Top 10 Albums of 1990

Funny, but entering the year 1990, grunge wasn’t everywhere, we were still living like it was still in the 1980s with the bad fads, fashion, and culture that was really dying out. Fortunately there are music that are still in the growing seeds of what the 90s are most known for. Most of the albums on this list (though its a small one) were some of the bands and artsits  that managed to make the best of the late 80s in hopes that they would have a great future in this decade. Unfortunately, most of these bands lost recognition over the years because they influenced future bands that overshadowed their careers. For now, let’s just look back at the first year of music of the decade.

Number 10.  –  Pod – Breeders

If you know Kim Deals work with The Pixies and with The Breeders on Last Splash you will see they are both fun, Well written and adorable, Thats thanks to Kim Deal having a voice that is just one giant big hook. Theres a reason why Sonic Youth’s most poppy song has Kim Deal on it. Her voice is just so damn adorable. The reason why the Pixies worked as well as they did was that the weirdness from Francis was levelled by Deal’s weirdness. I mean who the hell doesn’t love her sexy breathing on Tame. So when I saw this album I thought, Hey cool another Surfer Rosa but this time with Kim on vocals this should be good. Well it doesn’t sound anything like Surfer Rosa. Its dark, gritty and intense.  But when you look at it, It makes perfect sense. At this time Deal was nearly forced out of the Pixies by Francis. She remained in the band but her input was nothing apart from basslines and backing vocals now and then. It was Francis’s show and the power struggle ended the band less then two years later. When you talk to Pixies fans, Bossanova is usually seen as when the Pixies lost alot of what made them so great. So Pod is pretty much Kim Deal getting all her frustrations out she had at the time. There’s no Cannonball here or any hooks apart from the cover of Happiness Is a Warm Gun which is done pretty damn well. Its dark and a creepy version. Deal still sounds as great as she always has but she sounds really grungey compared to her work with the Pixies and on Last Splash. Its the songs and Steve Albini’s stripped back production, Unlike alot of Albini’s work where its raw and noisey and intense. There’s still noisey guitars but the focus is the atmosphere.

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Number 9.  –  Fear of a Black Planet –
Public Enemy

The Bomb Squad’s last stand, Fear of a Black Planet, is like Spike Lee hurling a trashcan through Huey Newton’s boutique. Snatches of guitar swiped from Purple Rain entwine soul-shattering shouts, tornadoes wallop 1960s R&B, obtuse DJs get smothered by their own turntables, and propulsive shards of static blanket the horizon. If you don’t like the music, you can at least use it to soundtrack Armageddon drills. Chuck D.’s flow is like shredding civil rights speeches through 50 rhyming dictionaries. He is anti-white, anti-black, anti-history, anti-government, anti-1950s rock, anti-homosexuality, and anti-self. And he still stands for more worthwhile causes than any politician since the New Deal. Here are the images that I have of each album: It Takes a Nation is Chuck and Flav running around a room, throwing chairs and turning over tables. Fear of a Black Planet has just about everything music should include: a meaningful message delivered boldly, original and artful music that is still accessible and down-to-earth, and a collective spirit spearheaded by an impassioned leader.  Public Enemy–a group of heroes forever.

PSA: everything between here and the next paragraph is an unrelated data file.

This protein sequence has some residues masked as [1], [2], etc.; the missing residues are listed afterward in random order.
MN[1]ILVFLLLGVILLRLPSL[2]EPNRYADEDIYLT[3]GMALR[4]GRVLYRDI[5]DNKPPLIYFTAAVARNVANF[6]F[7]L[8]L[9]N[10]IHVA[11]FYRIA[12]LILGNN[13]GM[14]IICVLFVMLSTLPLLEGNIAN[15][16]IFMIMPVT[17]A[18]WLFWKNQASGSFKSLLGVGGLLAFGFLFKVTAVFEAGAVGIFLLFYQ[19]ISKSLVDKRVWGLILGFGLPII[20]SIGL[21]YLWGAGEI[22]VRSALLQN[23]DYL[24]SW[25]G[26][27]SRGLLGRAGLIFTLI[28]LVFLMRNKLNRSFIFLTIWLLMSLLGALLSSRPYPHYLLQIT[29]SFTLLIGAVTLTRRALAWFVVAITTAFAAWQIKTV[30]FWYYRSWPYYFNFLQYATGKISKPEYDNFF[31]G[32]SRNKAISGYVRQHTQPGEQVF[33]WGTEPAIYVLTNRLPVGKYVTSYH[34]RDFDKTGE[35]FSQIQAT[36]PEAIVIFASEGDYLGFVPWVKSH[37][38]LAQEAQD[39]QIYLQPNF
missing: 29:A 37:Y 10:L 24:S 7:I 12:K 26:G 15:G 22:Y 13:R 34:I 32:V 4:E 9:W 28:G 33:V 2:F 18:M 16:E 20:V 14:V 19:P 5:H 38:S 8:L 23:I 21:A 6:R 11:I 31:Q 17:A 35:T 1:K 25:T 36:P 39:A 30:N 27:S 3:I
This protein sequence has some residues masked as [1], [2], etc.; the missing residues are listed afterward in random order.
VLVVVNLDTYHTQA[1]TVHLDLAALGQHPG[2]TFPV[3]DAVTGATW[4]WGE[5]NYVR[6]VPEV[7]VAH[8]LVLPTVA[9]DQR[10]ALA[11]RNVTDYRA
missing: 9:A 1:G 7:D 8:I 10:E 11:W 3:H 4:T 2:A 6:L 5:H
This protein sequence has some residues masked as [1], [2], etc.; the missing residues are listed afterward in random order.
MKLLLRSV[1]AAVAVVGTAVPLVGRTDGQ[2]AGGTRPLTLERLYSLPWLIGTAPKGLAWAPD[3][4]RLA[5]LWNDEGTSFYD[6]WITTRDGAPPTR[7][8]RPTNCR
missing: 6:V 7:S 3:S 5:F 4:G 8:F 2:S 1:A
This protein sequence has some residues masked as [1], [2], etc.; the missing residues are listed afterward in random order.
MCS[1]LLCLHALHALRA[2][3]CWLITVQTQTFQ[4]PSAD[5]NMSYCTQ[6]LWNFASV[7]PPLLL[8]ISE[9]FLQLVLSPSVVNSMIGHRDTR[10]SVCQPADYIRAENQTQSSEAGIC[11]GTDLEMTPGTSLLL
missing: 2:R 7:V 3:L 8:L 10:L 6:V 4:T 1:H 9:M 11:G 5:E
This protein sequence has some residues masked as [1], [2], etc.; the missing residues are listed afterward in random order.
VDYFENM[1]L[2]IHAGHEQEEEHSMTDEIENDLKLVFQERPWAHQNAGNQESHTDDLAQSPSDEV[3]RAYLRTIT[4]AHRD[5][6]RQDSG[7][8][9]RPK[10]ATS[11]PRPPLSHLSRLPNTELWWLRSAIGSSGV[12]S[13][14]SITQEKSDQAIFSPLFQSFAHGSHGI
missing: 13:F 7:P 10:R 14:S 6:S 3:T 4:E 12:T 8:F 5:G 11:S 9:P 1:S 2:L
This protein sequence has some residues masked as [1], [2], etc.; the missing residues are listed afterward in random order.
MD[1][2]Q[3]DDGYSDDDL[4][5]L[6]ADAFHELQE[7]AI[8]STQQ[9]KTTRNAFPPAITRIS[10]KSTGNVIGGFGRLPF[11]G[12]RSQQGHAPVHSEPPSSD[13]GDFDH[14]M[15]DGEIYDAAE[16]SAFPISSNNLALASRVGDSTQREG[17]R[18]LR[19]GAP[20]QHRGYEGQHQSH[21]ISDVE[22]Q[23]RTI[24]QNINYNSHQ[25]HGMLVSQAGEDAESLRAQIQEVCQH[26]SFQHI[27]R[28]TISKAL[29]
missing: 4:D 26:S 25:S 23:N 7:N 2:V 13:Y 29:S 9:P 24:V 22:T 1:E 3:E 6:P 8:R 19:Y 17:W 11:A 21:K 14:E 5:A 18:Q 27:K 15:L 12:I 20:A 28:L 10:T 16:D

Number 8.  –  Violator – Depeche Mode

The last album of the 1980s, a lasting work of synthesizer pop that closed the book on new romanticism. One of the rare cases where I turned my back on a band only to turn my back on my back later on. With the turn of the decade 1990s there was a strong reaction against the electronic-pop groups that had reigned in the outgoing decade, and I admit that I got caught up in it. Shit, there was a group called KMFDM fer chrissakes. It definitely wasn’t cool to like DM anymore. Maybe it was a primal cry for noisy catharsis after a decade of paralytic hegemony and conformity, a time when it was a struggle to go one’s own way, and so many times proved futile in the saddest way as one’s tormentors came to usurp your freakinsense. This latter aspect fulfilled the post-modern promise, that commerce consumes all, and that the only true fashion is that of the individual. So many of those uncertain moments of youth come back to me now, flashes of my first drivings, navigating foreign streetscapes by wintry nights, disappointed by the overhyped suburbs, streetlights shining on sterile backdrops and there was nothing to do and nowhere to go but north. How the new school was different from the old school, but the kids were neither similar to nor different from, neither smarter nor dumber than anyone you’d ever be or meet at any point. How time marched on and people were left behind, and you’d never be able to freeze it and embrace it… except for Violator, because for a moment frozen in the icy castles of this album I can still see the girls in black with their Louise Brooks bobcuts and fishnet stockings, and think.